FIGURE: Country Electrical Energy Consumption by Customer Type

Source: The Smart Grid in Asia, 2012-2016: Markets, Technologies and Strategies (GTM Research), EIA

A clear business case exists for reducing load for C&I customers, including quicker return on investments, higher profit margins, larger customers, and a more reliable market. That being said, HEMS is a promising market that includes home automation technologies, and Japanese firms are actively pursuing both markets. An AMI meter connects a HEMS or BEMS to the grid; therefore Japan has mandated a rapid smart meter rollout -- TEPCO will install 17 million AMI meters in homes over the next five years, and another 10 million AMI meters in buildings over the next 10 years. With the communication infrastructure in place, Japan is moving closer to widespread use of HEMS and BEMS.

To facilitate productive competition, the Japan Smart Community Alliance (the Japanese partner of the national Gridwise Alliance) along with the Ministry of Economy, Trade and Industry (METI) and New Energy and Industrial Technology Development Organization (NEDO) have helped form domestic and international standards in HEMS and BEMS technologies. ECHONET is one such example of a communications standard for HEMS. Developing and following open, national and international standards speeds up time to market and the proliferation of HEMS and BEMS products.

Another action Japan took to speed up HEMS and BEMS is the initiation of a series of smart city projects, led by NEDO and organized by Accenture Japan. Between 2009 and 2013, private companies and government are spending $1.64 billion on four smart city pilot projects, with HEMS, BEMS, and community EMS (CEMS) taking up a large chunk of the budget. These smart city pilot projects are expected to expand the smart city concept across Japan, and the nation will become a world leader in smart city technologies, especially HEMS, BEMS, and CEMS. Companies including Toshiba and Panasonic soon may offer “smart city” packages to cities globally, incorporating various HEMS and BEMS solutions into their product lines. The figure below shows one part of a smart city project taking place in Yokohama City.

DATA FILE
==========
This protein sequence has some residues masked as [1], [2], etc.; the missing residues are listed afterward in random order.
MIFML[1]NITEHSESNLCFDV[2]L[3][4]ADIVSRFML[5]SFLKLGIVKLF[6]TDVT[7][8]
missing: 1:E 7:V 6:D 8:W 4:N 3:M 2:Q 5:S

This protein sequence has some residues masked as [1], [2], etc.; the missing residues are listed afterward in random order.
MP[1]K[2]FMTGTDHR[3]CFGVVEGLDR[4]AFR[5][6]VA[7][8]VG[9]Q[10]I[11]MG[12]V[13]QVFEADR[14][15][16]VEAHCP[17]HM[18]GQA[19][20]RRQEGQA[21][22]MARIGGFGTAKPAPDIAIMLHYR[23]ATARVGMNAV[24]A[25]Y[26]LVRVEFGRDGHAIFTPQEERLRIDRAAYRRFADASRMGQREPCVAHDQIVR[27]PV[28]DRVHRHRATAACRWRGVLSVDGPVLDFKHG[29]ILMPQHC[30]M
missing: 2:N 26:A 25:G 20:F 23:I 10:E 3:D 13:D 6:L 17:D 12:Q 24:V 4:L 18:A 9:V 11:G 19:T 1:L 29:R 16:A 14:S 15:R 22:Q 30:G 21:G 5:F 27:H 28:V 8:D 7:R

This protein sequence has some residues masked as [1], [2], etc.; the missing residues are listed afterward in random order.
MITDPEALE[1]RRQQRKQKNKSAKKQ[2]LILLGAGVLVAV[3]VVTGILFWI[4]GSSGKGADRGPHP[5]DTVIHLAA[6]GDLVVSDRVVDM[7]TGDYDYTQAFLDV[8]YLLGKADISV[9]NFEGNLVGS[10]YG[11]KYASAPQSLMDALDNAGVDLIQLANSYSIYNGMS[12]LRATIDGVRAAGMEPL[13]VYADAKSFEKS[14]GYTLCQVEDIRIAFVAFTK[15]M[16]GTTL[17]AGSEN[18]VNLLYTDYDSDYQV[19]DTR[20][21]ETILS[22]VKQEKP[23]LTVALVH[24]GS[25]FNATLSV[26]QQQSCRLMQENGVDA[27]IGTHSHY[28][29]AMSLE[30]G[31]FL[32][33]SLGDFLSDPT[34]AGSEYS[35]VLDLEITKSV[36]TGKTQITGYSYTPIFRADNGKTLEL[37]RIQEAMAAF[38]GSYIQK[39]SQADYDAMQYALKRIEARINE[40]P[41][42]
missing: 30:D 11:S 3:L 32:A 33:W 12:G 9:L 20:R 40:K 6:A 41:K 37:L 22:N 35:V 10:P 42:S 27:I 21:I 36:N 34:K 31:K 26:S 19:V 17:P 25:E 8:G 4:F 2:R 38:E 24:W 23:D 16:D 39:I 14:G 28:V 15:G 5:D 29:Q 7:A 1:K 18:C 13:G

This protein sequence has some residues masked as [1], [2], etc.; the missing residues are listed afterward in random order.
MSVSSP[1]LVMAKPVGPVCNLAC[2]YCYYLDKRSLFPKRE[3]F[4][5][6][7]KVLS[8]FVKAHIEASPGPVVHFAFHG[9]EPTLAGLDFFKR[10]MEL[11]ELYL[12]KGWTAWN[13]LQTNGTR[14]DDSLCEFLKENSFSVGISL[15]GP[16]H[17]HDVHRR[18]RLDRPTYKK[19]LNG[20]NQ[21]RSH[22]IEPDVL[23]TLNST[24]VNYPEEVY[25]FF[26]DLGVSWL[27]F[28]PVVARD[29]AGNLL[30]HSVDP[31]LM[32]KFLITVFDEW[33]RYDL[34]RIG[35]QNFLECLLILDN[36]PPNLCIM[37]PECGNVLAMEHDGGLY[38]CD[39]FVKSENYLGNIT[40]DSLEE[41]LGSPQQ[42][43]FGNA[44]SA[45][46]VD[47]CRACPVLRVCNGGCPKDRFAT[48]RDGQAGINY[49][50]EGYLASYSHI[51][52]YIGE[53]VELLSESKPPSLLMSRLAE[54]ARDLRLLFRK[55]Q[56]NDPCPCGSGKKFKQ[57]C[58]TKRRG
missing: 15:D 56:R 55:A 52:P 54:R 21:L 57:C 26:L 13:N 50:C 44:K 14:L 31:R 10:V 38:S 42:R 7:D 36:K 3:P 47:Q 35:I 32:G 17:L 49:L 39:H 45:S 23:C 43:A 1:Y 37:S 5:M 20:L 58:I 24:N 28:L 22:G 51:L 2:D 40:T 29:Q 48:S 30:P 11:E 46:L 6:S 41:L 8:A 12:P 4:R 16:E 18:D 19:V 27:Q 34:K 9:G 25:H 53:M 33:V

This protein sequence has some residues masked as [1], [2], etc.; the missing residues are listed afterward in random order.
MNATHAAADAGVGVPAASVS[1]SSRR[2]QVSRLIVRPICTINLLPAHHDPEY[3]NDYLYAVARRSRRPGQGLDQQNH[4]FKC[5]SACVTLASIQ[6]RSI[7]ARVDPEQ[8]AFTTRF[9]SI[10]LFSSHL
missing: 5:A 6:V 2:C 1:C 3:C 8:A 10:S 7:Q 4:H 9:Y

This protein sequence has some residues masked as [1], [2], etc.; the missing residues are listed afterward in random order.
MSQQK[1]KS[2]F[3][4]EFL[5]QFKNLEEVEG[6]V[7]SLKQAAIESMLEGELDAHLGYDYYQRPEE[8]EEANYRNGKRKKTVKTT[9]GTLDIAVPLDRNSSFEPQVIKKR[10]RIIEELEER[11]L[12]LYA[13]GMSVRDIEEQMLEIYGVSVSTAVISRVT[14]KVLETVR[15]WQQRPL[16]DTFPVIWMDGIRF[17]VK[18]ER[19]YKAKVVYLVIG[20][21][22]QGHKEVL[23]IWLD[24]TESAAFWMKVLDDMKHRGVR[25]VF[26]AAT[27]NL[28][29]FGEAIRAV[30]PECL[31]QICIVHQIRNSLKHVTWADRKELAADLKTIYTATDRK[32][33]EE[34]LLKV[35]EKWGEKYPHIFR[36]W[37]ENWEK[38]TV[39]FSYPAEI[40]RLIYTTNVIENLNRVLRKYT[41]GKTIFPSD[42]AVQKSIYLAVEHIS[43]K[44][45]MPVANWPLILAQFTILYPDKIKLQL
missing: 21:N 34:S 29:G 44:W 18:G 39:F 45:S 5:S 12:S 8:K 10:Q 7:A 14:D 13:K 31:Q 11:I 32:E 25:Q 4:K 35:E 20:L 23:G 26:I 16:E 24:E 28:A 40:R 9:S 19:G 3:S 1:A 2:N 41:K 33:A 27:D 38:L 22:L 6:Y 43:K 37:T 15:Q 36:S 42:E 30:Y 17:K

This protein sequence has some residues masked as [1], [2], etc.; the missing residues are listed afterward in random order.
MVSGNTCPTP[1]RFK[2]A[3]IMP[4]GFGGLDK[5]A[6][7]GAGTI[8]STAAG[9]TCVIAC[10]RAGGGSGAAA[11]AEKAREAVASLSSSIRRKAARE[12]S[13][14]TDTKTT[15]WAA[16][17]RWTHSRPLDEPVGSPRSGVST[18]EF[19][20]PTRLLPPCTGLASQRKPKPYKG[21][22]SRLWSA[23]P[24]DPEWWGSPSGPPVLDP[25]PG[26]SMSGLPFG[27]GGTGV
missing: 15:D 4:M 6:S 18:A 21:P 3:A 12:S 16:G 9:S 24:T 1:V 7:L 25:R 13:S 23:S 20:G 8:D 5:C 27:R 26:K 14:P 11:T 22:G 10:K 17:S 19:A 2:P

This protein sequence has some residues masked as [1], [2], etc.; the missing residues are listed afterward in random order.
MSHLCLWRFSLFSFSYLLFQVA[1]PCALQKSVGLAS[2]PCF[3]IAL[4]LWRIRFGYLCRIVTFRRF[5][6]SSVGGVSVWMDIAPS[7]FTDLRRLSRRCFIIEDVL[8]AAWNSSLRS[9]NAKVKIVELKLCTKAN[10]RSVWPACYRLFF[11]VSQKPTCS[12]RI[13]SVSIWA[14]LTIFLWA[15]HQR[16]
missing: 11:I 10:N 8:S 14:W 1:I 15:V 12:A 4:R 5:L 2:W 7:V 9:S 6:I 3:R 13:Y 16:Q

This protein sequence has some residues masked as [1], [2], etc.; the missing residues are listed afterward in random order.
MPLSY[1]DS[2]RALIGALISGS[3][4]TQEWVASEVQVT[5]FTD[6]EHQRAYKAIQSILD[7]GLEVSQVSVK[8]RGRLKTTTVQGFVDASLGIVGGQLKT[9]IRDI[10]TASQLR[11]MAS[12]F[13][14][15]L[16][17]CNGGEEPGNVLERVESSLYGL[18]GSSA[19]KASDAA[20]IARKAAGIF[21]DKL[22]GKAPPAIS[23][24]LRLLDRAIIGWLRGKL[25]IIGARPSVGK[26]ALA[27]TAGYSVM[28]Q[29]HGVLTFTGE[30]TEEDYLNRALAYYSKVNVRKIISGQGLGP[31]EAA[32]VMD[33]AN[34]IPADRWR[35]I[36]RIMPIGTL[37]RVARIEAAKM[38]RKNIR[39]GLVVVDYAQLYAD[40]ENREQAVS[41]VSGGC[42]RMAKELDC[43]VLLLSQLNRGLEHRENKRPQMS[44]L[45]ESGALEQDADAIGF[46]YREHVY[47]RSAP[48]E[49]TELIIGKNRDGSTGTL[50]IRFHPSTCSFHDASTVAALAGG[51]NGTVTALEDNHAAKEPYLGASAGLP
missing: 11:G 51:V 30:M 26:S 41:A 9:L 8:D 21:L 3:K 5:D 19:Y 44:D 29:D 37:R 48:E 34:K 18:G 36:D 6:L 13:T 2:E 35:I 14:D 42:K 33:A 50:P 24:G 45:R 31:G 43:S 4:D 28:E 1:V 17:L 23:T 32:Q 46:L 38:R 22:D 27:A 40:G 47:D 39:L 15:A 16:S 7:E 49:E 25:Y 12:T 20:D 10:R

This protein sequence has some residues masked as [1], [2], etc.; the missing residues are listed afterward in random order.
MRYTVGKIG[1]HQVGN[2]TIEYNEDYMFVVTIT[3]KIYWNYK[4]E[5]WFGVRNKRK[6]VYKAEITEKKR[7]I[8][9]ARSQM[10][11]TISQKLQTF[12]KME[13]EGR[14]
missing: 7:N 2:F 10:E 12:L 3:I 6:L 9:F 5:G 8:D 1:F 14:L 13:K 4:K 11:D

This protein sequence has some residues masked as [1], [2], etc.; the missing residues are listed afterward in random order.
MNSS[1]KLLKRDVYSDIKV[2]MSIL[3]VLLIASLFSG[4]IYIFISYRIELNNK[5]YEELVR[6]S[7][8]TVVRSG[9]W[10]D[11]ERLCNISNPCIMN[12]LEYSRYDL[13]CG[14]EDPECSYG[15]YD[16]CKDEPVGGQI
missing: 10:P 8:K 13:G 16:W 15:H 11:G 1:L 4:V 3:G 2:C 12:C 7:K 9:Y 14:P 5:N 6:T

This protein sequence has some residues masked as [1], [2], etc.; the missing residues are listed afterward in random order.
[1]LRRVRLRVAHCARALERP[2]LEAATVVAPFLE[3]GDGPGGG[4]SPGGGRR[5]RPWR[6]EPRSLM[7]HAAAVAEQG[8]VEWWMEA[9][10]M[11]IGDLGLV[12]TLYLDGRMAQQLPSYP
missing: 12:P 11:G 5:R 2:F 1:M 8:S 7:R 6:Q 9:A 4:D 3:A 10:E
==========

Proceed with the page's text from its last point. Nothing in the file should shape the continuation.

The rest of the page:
FIGURE: Smart City Project in Yokohama City, Minato Mirai 21 Area

Source: The Smart Grid in Asia, 2012-2016: Markets, Technologies and Strategies (GTM Research), NEDO

The domestic market for HEMS and BEMS products is growing at a rapid clip, and Japanese firms are poised to develop some of the most advanced EMS technology in the world. While Japan’s market is mature, smart cities and HEMS/BEMS technologies are well suited for both young and mature power grids around the world. In the next five years, expect to see citywide deployments of smart city and EMS technologies in Japan, along with a growing presence of Japanese technologies in world markets.

From localized load control to smart cities, the growth of the energy management system markets in Japan is definitely worth watching.

For more information on Japan's smart grid build-out and The Smart Grid in Asia, 2012-2016: Markets, Technologies and Strategies, visit www.greentechmedia.com/research/report/smart-grid-in-asia-2012-2016.

Tags: asia, bem, building energy, building energy consumption, building energy efficiency, building energy managment, distribution, distribution automation, distribution grid, ems, energy management, energy management systems, fukushima, fukushima nuclear plant, hem